The String & Bead Writing Method
By Erin E. M. Hatton

I grew up writing. For the longest time I had a rather serious problem. Most of my stories lost steam about a third of the way through and sat gathering dust.

Then one day I picked up The Outlandish Companion by Diana Gabaldon, writer of the bestselling Outlander series, and I discovered an amazing thing: you don’t have to write in a straight line.

What? But that can’t be right. A story needs a beginning, a middle, and an end, right? Of course. And you have to visit each of those things in order, right? Not necessarily.
Once I learned that I didn’t have to follow that story thread from start to finish in my writing, that I could stand outside of time, so to speak, and pop back into the story wherever the mood took me, my writing took off.

Now when I write, I see my story as a string of beads. I have a string, which is the rough outline of my plot. I have a beginning, I know where the story is going to end, and I know the direction it needs to take to get there. But along the way are a series of scenes—the beads. I pick up the beads out of the jumble in my imagination, and I can lay them where I want them to go in my manuscript. Then, when most of the beads are in place, I can fill in the gaps and string them all together. Voilà!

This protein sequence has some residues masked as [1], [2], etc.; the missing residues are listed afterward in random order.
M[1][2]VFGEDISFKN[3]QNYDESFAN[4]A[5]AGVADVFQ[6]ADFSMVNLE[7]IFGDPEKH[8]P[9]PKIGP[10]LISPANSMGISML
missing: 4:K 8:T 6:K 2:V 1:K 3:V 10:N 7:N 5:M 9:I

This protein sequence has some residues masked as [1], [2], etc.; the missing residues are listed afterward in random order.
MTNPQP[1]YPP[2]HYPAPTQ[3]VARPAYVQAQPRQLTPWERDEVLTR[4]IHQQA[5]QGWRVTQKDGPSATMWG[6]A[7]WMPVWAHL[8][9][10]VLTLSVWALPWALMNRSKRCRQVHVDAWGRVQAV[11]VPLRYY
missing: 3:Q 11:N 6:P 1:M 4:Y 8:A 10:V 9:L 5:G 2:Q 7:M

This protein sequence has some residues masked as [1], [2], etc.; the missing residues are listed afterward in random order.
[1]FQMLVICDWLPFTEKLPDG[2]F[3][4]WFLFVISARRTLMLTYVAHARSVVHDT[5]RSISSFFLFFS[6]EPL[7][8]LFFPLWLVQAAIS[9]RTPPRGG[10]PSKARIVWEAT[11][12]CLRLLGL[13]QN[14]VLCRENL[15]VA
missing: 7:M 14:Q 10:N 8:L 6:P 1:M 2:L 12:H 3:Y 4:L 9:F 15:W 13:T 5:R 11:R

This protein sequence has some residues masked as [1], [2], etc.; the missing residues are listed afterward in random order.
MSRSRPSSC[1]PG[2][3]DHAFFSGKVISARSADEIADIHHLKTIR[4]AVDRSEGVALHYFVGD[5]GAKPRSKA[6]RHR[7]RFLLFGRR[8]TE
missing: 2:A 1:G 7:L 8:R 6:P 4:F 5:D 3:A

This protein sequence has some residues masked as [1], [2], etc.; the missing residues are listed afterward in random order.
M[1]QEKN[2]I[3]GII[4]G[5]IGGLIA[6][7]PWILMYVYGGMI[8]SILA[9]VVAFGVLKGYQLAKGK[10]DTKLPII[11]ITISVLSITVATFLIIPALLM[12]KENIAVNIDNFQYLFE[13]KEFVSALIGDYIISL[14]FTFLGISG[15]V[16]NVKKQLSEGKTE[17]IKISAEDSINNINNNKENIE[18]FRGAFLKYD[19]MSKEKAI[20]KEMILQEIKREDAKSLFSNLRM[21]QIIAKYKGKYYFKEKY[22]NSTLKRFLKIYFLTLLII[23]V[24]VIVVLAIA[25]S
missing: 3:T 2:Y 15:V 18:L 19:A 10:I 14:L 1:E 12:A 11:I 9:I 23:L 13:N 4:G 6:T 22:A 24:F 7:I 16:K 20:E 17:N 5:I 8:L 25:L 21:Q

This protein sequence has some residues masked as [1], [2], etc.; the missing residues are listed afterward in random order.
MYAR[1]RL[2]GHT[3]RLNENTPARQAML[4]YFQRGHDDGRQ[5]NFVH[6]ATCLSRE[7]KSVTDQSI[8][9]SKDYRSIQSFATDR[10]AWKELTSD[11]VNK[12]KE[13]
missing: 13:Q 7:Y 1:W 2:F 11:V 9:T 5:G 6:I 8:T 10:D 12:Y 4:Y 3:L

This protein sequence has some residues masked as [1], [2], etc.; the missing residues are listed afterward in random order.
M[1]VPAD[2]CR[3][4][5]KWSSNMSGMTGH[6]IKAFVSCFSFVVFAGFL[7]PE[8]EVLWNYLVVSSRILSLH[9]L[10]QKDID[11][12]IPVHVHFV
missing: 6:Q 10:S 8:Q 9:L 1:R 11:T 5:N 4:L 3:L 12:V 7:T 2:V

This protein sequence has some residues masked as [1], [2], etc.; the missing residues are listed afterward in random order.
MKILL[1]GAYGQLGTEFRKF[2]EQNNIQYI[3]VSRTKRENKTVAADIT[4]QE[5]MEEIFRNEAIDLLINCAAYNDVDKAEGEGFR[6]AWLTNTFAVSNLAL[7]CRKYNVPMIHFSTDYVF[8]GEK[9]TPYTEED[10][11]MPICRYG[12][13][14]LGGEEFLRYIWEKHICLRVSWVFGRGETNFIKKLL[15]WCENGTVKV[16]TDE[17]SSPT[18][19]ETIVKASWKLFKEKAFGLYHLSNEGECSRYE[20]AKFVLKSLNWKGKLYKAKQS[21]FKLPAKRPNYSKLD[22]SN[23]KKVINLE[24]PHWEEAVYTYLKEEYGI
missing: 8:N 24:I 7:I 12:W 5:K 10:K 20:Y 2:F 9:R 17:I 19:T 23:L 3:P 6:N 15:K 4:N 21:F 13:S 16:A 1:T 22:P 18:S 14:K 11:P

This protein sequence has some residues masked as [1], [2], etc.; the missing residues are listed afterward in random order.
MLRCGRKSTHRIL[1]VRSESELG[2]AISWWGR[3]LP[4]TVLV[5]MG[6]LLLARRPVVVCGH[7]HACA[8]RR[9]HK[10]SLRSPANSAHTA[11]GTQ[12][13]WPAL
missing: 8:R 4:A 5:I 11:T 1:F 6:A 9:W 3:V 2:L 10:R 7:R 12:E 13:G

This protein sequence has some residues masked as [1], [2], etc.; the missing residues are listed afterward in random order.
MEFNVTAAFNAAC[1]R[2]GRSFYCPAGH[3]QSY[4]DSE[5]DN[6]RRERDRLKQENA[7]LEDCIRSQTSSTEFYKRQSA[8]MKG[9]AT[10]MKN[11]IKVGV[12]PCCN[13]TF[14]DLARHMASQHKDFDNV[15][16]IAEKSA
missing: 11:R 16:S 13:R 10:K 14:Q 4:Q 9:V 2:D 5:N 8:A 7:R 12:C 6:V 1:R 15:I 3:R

Sometimes a scene isn’t going to work with the overall story. So when I get to the stringing stage, I might have to let it go and try something else instead. But I find that the benefits of this approach far outweigh the occasional trouble of letting a scene go.

1. I actually finish the manuscript

2. I work more closely with my inspiration

3. I discover moments I might not have written otherwise

4. I uncover a new direction for the story to take

5. I identify scenes that just don’t work

Sometimes I do manage to write a story in a straight line. Otherworld was written from start to finish. And kudos to those who can do it every time. But when it doesn’t work to write linearly—such as with Across the Deep—I find the “string of beads” approach helpful.

What about you? How do you write?

About this Contributor:

Erin E.M. Hatton is the author of Otherworld and Across the Deep, winner of the 2014 Free Publishing Contest for Fiction. She has also authored several short stories and novellas. She graduated from Redeemer University College and lives in Barrie, Ontario with her husband Kevin and four children.
Learn more about Erin:
Erin’s blog
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